PILOT STORIES: Allen,
Edmund T. "Eddie"
||July 10, 1925
|Air Mail Service Ended:
||June 30, 1927
|Total Hours Flown:
|Total Miles Flown:
Airmail pilot Edmund Turney "Eddie"
Allen was born in Chicago, Illinois on January 4, 1896. Prior
to his airmail experience, Allen flew as a test pilot for
a series of organizations and companies. He was a graduate
of the University of Illinois and the Massachusetts Institute
Allen was hired as an airmail pilot on July
10, 1925. Five days later, he was assigned to report at the
Cheyenne, Wyoming airmail field. In a letter from General
Superintendent Carl F. Egge to Harry W. Huking, superintendent
of the service at Cheyenne, Egge noted that "Mr. Allen has
a very good record as a pilot," but suggested that as
with all pilots new to a route, Allen needed first to learn
it by flying day and night in test runs as well as by trailing
mail airplanes on the route.
Two weeks after he began flying out of Cheyenne,
Allen had his first forced landing when heavy fog and low
visibility forced him down at the Laramie, Wyoming emergency
landing field at 10:25 p.m. Weather kept him there over night.
He was not able to takeoff in his de Havilland airplane #400
until the next afternoon at 1:30.
On December 7, 1925, Allen was forced down again,
this time in de Havilland airplane #369 near Park City, Utah,
on a field owned by J. J. Fletcher. Once again, it had been
bad weather that had forced him down. This time, ground fog
at Salt Lake City had prevented his landing there. As he noted
in his report, he spied a horse-drawn wagon on the field,
but he thought he had ample room to miss it. But, while he
watched out of the left side of his cockpit while landing,
he hit the wagon with his right wing. Fortunately, no damage
was sustained by the horse, wagon or its driver. Allen's
airplane, however ended up with a broken lower left wing landing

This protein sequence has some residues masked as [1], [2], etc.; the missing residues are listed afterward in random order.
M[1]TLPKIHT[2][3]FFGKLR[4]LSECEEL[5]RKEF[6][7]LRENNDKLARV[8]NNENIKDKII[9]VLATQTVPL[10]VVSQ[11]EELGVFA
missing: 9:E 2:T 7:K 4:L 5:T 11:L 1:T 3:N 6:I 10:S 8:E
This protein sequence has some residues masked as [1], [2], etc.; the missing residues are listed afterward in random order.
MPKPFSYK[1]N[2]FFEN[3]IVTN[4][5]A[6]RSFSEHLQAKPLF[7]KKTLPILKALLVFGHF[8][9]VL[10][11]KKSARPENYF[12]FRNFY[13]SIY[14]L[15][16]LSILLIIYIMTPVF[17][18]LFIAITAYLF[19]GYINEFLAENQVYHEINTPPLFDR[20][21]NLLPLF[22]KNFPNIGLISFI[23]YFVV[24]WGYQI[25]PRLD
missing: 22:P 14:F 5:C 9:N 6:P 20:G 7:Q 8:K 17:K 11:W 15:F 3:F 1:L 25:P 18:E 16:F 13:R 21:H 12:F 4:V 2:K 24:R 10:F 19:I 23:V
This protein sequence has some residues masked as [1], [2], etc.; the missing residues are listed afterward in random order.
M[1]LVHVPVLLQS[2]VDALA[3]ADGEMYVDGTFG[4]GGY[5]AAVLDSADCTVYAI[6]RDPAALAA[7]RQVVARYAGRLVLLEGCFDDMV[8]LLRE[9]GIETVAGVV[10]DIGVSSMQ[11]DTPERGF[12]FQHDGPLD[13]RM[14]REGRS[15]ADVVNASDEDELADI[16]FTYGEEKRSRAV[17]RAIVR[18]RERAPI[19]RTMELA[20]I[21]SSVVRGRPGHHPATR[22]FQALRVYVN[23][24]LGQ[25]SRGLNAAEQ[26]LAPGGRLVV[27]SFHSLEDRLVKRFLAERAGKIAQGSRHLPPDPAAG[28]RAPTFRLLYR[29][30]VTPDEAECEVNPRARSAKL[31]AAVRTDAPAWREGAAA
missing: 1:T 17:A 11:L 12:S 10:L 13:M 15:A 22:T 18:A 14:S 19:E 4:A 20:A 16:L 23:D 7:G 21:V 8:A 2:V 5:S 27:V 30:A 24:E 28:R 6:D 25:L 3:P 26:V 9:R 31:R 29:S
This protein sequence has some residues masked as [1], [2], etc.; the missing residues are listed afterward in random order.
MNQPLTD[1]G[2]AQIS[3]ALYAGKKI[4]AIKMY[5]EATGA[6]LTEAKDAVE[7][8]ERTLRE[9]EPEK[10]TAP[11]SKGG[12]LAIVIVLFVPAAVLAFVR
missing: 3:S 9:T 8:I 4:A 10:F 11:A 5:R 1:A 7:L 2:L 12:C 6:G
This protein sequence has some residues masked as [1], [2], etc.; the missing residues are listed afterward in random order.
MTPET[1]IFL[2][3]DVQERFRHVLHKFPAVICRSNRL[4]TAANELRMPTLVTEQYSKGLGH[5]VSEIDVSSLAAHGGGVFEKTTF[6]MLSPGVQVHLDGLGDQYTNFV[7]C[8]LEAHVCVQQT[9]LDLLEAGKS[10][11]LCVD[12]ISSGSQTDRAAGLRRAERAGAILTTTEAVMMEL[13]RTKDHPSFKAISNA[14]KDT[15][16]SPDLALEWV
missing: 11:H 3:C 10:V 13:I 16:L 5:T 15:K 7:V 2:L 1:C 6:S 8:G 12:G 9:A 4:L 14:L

edge and damage to the fuselage that was bad enough that the
craft had to be trucked to the Salt Lake City field.
Bad weather forced Allen to make other unscheduled
landings in his airmail career, but fortunately none of them
were serious. After the service was turned over to private
hands in 1927, Allen continued to fly.
When the Post Office Department turned the airmail
service over to private contractors, Allen heard that the
pilots' old cold weather gear was being turned over
the pilots. "I would very much like to have these things
which I used in carrying the mail over the Rockies for the
Air Mail Service, as a personal memento, -- an expression
of appreciation of unusual services, for I gave the very best
I had in me to the Air Mail Service."
In the 1940s, Allen was working as test pilot for Boeing aircraft. On September 21, 1942, Allen tested the
first of the company's top-secret XB-29 prototype Superfortress
bombers. Twenty minutes into his test of the second prototype
of the bomber on February 19, 1943, Allen radioed that the
craft was on fire and he was returning to the field. He never
made it. The airplane crashed into the nearby Frye Packing plant,
killing Allen, ten crewmen and nineteen workers in the factory.